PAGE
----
By Jordyn Jagolinzer, WBZ-TV
EASTON – Residents across the state are becoming concerned about their water supply after several boil water notices in Massachusetts communities.
E. coli has been found in the water of five different Massachusetts towns this month alone, including Wilmington, Mansfield and North Attleboro.
Sydney Evans is a science analyst with the non-profit Environmental Working Group (EWG).
"They are going to see contaminants. That's just the reality of drinking water in the United States," said Evans.
EWG provides a tap water database across the country. Evans explained the most common issue the organization sees in Massachusetts.
"Things that are really common in the state are disinfection by products," Evans said. "Those are contaminants that end up in water because of disinfection, which is necessary. We don't want pathogens. That's why you end up with boil water notices."
She also said water home test kits don't provide the bigger picture of what the actual problem is in unsafe drinking water.
"It's not necessarily monitored for in every system, so it's hard to know whether there's something like PFAS in your water," Evans said.
Richard Tierney is the operations manager of Easton's water division. He said he understands the worries coming from the community, which is near several towns that have had boil water orders.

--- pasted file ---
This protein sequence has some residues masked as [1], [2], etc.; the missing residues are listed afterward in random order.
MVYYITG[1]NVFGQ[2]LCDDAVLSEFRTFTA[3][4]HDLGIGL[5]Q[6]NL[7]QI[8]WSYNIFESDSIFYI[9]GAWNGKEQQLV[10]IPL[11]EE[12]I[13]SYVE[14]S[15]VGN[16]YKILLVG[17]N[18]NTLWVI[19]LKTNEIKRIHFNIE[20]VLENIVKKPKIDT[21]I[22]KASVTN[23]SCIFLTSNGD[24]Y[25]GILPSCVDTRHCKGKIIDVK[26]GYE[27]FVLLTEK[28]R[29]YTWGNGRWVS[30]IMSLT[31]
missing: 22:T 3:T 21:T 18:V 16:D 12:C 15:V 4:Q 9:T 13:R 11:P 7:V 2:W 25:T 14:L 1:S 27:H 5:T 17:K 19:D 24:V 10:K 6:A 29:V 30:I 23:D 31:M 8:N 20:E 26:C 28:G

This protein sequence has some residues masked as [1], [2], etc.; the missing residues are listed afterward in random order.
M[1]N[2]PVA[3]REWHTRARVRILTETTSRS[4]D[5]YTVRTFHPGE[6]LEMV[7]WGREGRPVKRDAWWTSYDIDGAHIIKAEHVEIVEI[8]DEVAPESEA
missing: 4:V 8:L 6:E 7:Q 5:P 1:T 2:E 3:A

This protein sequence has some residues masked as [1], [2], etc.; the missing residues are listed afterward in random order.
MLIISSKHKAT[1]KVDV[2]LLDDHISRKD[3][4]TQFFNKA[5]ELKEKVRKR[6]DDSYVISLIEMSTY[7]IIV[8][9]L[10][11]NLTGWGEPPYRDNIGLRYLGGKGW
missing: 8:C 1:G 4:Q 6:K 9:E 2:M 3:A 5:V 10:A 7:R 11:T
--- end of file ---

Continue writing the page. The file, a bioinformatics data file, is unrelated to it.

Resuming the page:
"Of course, this is alarming and concerning to our residents," Tierney said.
Easton is construction three new buildings to better treat the town's water supply after finding polyfluoroalkyl, known as PFAS in 2019.
"We're doing what we can to get ahead of this contaminant in our supply," Tierney said.
In the meantime, residents are using a free filtered water dispenser outside the water division to hydrate.
"I only had three empty gallons but usually I bring eight," one resident said.
Evans recommends residents look at the exact contaminants in your city or town's water supply.
"Start with the information that's already available and then seek out a test if it's in your budget," Evans said.
She also said the EWG database can direct users to the exact filter they need based on the contaminant.
"We want people to feel like they can do something about their situation," she said.
In Easton they expect the new treatment facilities to be completed by summer of 2023.
for more features.